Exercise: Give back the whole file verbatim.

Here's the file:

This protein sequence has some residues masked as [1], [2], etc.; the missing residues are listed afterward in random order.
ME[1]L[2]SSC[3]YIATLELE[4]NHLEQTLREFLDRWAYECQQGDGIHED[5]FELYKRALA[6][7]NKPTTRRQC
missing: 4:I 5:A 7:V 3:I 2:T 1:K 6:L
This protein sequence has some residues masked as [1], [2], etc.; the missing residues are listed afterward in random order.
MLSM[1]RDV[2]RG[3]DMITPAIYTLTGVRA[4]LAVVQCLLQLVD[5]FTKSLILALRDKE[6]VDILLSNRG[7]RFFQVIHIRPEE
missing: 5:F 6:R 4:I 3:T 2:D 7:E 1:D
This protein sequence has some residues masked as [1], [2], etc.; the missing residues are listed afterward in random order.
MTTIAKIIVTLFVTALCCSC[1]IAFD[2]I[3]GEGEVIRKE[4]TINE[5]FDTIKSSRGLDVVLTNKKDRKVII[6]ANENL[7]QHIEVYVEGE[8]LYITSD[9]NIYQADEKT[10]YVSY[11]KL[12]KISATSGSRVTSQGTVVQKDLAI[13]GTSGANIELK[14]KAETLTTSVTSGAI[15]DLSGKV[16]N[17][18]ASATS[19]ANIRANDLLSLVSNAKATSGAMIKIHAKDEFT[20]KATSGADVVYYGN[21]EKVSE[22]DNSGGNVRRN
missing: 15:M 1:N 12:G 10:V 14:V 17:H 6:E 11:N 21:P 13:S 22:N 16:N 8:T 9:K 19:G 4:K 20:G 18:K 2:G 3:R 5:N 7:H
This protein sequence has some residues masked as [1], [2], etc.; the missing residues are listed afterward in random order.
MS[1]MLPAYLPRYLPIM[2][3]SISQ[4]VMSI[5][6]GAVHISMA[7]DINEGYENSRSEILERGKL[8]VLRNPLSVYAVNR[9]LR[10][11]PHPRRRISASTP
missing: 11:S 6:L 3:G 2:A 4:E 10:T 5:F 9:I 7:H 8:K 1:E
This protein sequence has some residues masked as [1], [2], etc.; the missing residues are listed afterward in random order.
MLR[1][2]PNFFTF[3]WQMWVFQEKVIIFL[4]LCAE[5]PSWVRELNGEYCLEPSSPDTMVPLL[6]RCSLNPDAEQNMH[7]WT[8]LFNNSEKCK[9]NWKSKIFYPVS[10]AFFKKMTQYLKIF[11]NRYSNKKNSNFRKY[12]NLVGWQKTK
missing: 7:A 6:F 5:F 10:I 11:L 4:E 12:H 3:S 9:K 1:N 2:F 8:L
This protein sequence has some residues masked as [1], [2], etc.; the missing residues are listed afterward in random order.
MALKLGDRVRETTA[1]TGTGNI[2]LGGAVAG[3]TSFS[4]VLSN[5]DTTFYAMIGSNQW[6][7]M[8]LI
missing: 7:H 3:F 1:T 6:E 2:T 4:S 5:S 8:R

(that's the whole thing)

This protein sequence has some residues masked as [1], [2], etc.; the missing residues are listed afterward in random order.
ME[1]L[2]SSC[3]YIATLELE[4]NHLEQTLREFLDRWAYECQQGDGIHED[5]FELYKRALA[6][7]NKPTTRRQC
missing: 4:I 5:A 7:V 3:I 2:T 1:K 6:L
This protein sequence has some residues masked as [1], [2], etc.; the missing residues are listed afterward in random order.
MLSM[1]RDV[2]RG[3]DMITPAIYTLTGVRA[4]LAVVQCLLQLVD[5]FTKSLILALRDKE[6]VDILLSNRG[7]RFFQVIHIRPEE
missing: 5:F 6:R 4:I 3:T 2:D 7:E 1:D
This protein sequence has some residues masked as [1], [2], etc.; the missing residues are listed afterward in random order.
MTTIAKIIVTLFVTALCCSC[1]IAFD[2]I[3]GEGEVIRKE[4]TINE[5]FDTIKSSRGLDVVLTNKKDRKVII[6]ANENL[7]QHIEVYVEGE[8]LYITSD[9]NIYQADEKT[10]YVSY[11]KL[12]KISATSGSRVTSQGTVVQKDLAI[13]GTSGANIELK[14]KAETLTTSVTSGAI[15]DLSGKV[16]N[17][18]ASATS[19]ANIRANDLLSLVSNAKATSGAMIKIHAKDEFT[20]KATSGADVVYYGN[21]EKVSE[22]DNSGGNVRRN
missing: 15:M 1:N 12:G 10:V 14:V 17:H 6:E 11:N 21:P 13:S 22:N 16:N 8:T 9:K 19:G 4:K 20:G 18:K 2:G 3:R 5:N 7:H
This protein sequence has some residues masked as [1], [2], etc.; the missing residues are listed afterward in random order.
MS[1]MLPAYLPRYLPIM[2][3]SISQ[4]VMSI[5][6]GAVHISMA[7]DINEGYENSRSEILERGKL[8]VLRNPLSVYAVNR[9]LR[10][11]PHPRRRISASTP
missing: 11:S 6:L 3:G 2:A 4:E 10:T 5:F 9:I 7:H 8:K 1:E
This protein sequence has some residues masked as [1], [2], etc.; the missing residues are listed afterward in random order.
MLR[1][2]PNFFTF[3]WQMWVFQEKVIIFL[4]LCAE[5]PSWVRELNGEYCLEPSSPDTMVPLL[6]RCSLNPDAEQNMH[7]WT[8]LFNNSEKCK[9]NWKSKIFYPVS[10]AFFKKMTQYLKIF[11]NRYSNKKNSNFRKY[12]NLVGWQKTK
missing: 7:A 6:F 5:F 10:I 11:L 4:E 12:H 3:S 9:K 1:N 2:F 8:L
This protein sequence has some residues masked as [1], [2], etc.; the missing residues are listed afterward in random order.
MALKLGDRVRETTA[1]TGTGNI[2]LGGAVAG[3]TSFS[4]VLSN[5]DTTFYAMIGSNQW[6][7]M[8]LI
missing: 7:H 3:F 1:T 6:E 2:T 4:S 5:S 8:R